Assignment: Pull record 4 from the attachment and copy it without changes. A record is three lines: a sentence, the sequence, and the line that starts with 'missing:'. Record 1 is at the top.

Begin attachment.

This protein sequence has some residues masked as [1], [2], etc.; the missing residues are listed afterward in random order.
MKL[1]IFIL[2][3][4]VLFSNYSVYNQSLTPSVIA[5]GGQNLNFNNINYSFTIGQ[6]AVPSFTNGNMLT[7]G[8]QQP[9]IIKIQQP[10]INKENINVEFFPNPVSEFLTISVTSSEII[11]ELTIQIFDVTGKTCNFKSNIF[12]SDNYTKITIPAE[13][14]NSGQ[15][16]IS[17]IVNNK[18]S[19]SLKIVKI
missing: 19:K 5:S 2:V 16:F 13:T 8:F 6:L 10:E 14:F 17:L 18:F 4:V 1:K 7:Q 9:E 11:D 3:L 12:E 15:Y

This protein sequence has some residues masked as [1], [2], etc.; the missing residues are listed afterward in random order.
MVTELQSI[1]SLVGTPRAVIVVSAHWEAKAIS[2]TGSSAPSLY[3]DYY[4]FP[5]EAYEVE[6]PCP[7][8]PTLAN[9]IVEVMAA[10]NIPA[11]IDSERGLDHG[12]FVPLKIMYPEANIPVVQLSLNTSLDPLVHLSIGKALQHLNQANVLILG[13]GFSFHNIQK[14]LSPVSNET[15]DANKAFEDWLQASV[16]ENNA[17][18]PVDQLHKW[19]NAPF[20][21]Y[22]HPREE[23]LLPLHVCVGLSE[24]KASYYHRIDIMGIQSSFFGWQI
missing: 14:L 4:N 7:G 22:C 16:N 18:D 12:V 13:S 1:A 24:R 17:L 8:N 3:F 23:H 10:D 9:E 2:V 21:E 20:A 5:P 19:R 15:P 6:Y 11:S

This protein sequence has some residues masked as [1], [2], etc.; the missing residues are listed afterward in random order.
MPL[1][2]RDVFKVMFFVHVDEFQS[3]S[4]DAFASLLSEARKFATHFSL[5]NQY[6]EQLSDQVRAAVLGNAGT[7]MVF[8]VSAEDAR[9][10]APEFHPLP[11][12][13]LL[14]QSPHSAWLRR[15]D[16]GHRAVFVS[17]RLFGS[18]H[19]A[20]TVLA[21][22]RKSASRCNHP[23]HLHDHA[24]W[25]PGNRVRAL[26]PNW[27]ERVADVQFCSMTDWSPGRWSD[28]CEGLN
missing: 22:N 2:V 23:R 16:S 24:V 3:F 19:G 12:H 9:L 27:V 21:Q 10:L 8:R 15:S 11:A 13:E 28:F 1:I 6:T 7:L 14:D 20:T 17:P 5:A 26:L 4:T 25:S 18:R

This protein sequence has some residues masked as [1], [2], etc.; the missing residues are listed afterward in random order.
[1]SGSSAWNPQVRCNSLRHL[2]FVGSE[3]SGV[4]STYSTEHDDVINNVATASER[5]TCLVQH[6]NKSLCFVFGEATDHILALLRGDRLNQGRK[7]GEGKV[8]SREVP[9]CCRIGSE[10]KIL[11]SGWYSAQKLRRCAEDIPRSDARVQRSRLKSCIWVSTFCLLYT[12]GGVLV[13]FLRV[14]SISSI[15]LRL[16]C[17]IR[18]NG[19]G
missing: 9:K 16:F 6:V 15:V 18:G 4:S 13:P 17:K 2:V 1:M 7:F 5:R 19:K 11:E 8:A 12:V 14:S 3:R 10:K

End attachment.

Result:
This protein sequence has some residues masked as [1], [2], etc.; the missing residues are listed afterward in random order.
[1]SGSSAWNPQVRCNSLRHL[2]FVGSE[3]SGV[4]STYSTEHDDVINNVATASER[5]TCLVQH[6]NKSLCFVFGEATDHILALLRGDRLNQGRK[7]GEGKV[8]SREVP[9]CCRIGSE[10]KIL[11]SGWYSAQKLRRCAEDIPRSDARVQRSRLKSCIWVSTFCLLYT[12]GGVLV[13]FLRV[14]SISSI[15]LRL[16]C[17]IR[18]NG[19]G
missing: 9:K 16:F 6:V 15:V 18:G 4:S 13:P 17:K 2:V 1:M 7:F 5:R 19:K 11:E 8:A 12:V 14:S 3:R 10:K